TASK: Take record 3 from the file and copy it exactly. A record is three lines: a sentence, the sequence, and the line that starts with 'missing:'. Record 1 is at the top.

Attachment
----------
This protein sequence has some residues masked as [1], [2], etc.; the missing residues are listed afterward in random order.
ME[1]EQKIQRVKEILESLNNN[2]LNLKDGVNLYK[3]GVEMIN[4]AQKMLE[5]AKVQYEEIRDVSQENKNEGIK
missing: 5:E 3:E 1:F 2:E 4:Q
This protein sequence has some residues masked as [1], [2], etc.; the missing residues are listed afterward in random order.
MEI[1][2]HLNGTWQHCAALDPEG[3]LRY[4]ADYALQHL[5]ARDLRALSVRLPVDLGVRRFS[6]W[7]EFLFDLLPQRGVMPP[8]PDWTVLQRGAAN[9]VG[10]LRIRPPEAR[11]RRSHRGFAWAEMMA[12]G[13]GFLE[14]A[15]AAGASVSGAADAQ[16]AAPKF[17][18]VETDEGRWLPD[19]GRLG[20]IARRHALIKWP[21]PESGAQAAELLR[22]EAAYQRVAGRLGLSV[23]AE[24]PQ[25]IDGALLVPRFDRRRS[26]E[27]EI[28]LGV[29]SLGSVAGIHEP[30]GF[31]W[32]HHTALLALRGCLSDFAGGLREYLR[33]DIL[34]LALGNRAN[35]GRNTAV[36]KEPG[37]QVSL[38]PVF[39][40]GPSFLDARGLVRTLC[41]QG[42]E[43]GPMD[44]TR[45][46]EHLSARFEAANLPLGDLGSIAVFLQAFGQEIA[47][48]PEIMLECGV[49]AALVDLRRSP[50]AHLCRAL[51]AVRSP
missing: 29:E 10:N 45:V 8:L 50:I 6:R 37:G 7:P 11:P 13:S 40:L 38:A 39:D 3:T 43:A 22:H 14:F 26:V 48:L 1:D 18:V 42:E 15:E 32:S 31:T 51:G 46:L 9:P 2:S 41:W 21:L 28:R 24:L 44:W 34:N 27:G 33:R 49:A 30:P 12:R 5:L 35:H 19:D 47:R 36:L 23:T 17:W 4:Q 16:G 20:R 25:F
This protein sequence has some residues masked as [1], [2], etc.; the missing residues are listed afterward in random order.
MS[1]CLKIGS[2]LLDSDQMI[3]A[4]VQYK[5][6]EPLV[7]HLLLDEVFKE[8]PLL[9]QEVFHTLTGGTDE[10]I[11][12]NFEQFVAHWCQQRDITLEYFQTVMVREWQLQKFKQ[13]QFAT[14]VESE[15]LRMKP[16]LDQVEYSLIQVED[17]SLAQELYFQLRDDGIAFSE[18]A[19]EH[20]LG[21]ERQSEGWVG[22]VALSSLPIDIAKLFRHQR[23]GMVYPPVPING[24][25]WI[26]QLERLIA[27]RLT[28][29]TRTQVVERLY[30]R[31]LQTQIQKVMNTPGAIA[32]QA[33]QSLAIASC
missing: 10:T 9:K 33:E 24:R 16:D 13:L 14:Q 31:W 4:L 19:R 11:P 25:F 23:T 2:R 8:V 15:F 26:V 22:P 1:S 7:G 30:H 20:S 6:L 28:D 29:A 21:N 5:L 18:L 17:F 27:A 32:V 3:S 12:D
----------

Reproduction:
This protein sequence has some residues masked as [1], [2], etc.; the missing residues are listed afterward in random order.
MS[1]CLKIGS[2]LLDSDQMI[3]A[4]VQYK[5][6]EPLV[7]HLLLDEVFKE[8]PLL[9]QEVFHTLTGGTDE[10]I[11][12]NFEQFVAHWCQQRDITLEYFQTVMVREWQLQKFKQ[13]QFAT[14]VESE[15]LRMKP[16]LDQVEYSLIQVED[17]SLAQELYFQLRDDGIAFSE[18]A[19]EH[20]LG[21]ERQSEGWVG[22]VALSSLPIDIAKLFRHQR[23]GMVYPPVPING[24][25]WI[26]QLERLIA[27]RLT[28][29]TRTQVVERLY[30]R[31]LQTQIQKVMNTPGAIA[32]QA[33]QSLAIASC
missing: 10:T 9:K 33:E 24:R 16:D 13:L 14:Q 31:W 4:L 19:R 11:P 25:F 23:T 2:R 8:V 15:F 26:V 22:P 1:S 7:G 30:H 20:S 6:L 28:D 29:A 21:N 5:L 18:L 17:F 27:A 32:V 3:S 12:D